Monday, November 13, 2006

When are genuine goods not genuine?

Until I read this story, I would have thought the answer was limited to "when they're grey-market with material variations." But apparently some car owners are buying emblems to make their genuine vehicles look like the high-end versions of the same models (or in some cases, same makes, though one suspects that's easier to detect). So we get "Mercedes eight-cylinder coupes rebadged as 12-cylinder versions, a sedan with emblems that would make it a coupe, and fake high-performance AMG or Brabus models."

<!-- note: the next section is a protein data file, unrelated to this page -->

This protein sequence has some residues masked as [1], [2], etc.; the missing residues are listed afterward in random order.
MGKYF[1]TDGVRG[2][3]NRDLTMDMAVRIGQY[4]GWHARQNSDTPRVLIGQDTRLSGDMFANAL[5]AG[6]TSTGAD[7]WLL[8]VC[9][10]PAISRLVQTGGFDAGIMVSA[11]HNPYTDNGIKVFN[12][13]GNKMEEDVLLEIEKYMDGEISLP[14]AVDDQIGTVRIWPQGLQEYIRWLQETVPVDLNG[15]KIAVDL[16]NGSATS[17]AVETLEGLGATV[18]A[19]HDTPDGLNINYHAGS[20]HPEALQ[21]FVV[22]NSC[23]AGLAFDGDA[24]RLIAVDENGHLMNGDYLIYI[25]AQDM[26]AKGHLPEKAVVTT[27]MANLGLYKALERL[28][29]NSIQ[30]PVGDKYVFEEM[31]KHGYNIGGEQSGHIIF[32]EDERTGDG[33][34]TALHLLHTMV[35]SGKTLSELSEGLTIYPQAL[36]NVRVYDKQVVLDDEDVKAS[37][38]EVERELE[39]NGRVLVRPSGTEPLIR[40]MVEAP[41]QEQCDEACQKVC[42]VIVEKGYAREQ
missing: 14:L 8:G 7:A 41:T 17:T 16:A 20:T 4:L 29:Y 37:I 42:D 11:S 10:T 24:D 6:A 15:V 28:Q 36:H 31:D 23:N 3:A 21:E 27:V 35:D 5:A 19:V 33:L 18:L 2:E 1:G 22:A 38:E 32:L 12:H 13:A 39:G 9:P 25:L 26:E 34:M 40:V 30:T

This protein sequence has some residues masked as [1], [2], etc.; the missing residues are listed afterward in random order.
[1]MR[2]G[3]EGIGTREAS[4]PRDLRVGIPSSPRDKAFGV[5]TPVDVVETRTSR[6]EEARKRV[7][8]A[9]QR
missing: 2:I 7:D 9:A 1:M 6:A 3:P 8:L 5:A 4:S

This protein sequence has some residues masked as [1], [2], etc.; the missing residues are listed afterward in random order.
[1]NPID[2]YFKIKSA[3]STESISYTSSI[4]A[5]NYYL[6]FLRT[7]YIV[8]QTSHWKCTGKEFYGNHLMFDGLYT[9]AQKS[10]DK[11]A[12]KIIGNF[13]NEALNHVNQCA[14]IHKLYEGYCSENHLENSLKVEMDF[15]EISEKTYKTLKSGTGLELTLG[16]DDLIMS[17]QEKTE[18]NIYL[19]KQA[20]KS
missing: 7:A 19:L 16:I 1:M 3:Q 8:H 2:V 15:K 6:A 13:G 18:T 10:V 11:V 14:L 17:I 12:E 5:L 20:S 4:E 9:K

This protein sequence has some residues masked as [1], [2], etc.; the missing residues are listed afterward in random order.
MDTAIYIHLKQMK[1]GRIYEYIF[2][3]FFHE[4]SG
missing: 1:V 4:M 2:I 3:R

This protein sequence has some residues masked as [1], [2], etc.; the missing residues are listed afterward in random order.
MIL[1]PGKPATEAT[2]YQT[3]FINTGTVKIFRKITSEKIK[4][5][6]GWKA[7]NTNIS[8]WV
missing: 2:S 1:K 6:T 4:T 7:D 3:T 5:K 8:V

This isn't the classic post-sale confusion situation, because the Mercedes is actually a Mercedes. So, does Mercedes suffer any actionable harm? If so, it can't be because of any quality concerns: Mercedes really is responsible for the quality of its 8-cylinder coupes. It can only be because of harm to the value of the exclusivity of the higher-end versions. And that's not a harm trademark has routinely taken into account independent of any other risks to the trademark owner.

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